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Adore

From Academic Kids

Template:Album infoboxAdore is The Smashing Pumpkins' fourth studio album, released on June 2, 1998 in the United States. It is a significant album for the band for many reasons, but mainly because of its dramatically different sound and because it was the only album without original drummer Jimmy Chamberlin.

Contents

Pre-recording

In 1996, shortly after the release of "1979" as a single, Smashing Pumpkins frontman Billy Corgan mentioned in an interview that "1979" was his favourite song and that future recordings by the band would adopt a similar sound. As "1979" was the Pumpkins' first foray into electronic music, there was some uneasiness expressed amongst fans and critics who were more accustomed to the alternative rock sound of Gish and Siamese Dream. Corgan's comments about a "1979"-like album lead many to say "The Pumpkins are going techno on the next album".

It seemed that these comments were unfounded, however, a year later in June 1997 when the Pumpkins released their first single since their last album, Mellon Collie and the Infinite Sadness, "The End is the Beginning is the End" for the Batman and Robin soundtrack. The song incorporated electronic elements but kept the hard rock edge of the band's previous material. It was with the release of the single that The Smashing Pumpkins began work on recording a new album.

All eyes were on the recording of the new album, as many were interested in how the Pumpkins (and in particular, Corgan) would follow up on the massive success of Mellon Collie..., especially without original drummer Jimmy Chamberlin who was fired from the band mid-1996 for drug abuse.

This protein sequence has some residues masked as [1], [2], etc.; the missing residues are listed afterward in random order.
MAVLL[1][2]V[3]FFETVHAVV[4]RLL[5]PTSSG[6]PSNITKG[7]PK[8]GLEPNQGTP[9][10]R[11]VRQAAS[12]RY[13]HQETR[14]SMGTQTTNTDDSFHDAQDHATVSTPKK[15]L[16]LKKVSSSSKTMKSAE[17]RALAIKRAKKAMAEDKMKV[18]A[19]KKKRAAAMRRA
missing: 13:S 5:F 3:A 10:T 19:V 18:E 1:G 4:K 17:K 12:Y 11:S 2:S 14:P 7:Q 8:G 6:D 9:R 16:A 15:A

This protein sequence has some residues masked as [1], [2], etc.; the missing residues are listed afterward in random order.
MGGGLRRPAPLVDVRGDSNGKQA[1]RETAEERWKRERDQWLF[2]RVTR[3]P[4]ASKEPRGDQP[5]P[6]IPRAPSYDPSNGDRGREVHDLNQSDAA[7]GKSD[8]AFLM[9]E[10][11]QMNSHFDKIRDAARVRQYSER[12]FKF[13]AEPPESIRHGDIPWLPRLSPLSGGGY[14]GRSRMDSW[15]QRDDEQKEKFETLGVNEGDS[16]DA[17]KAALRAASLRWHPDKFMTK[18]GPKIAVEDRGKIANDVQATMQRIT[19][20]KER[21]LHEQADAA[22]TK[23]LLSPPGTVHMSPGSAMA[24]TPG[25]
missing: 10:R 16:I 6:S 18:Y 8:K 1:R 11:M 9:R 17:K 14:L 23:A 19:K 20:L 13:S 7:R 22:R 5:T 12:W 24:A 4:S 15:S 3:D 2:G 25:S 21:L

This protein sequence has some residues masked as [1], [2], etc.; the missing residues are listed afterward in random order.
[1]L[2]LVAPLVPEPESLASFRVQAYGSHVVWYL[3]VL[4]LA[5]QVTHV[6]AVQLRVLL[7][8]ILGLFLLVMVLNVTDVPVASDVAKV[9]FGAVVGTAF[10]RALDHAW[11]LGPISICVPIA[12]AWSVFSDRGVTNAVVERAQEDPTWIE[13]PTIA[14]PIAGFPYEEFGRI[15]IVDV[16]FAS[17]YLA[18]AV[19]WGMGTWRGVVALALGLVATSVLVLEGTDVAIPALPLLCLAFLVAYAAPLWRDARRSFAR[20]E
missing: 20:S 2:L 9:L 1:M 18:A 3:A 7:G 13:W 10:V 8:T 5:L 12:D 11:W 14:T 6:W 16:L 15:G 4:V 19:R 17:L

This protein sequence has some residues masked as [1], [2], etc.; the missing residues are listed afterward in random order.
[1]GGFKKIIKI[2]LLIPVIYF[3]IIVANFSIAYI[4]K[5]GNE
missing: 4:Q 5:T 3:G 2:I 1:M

Recording

In August 1997, the three remaining Pumpkins, Corgan, D'arcy and James Iha (along with temporary replacement drummer, Matt Walker) entered Chicago Trax Recording and Hinge in Chicago with producer Brad Wood, who Corgan had worked with in the early 1990s. The band was unhappy with the sessions recorded in Chicago and they were subsequently scrapped before making a move to Los Angeles to resume the work on the album. After these sessions, Corgan felt that Wood was not suitable for producing The Smashing Pumpkins, stating "He needs to work with someone like Liz Phair, whom he can mold, and I'm not the kind of person you can mold". Wood did not join the Pumpkins in LA, and they instead recruited previous producer Flood to serve as an engineer and an advisor for the album.

Before the move to LA, the band made a few live appearances in which several new tracks were debuted. These shows included Neil Young's Bridge School Benefit, a surprise gig opening for Jane's Addiction and two shows opening for The Rolling Stones. At these shows, attendees were treated to several new songs: "Ava Adore", "Behold! The Night Mare" and "To Sheila". The second show with The Stones was also the final show with Matt Walker as he left the band to pursue a career with his own band The Cupcakes.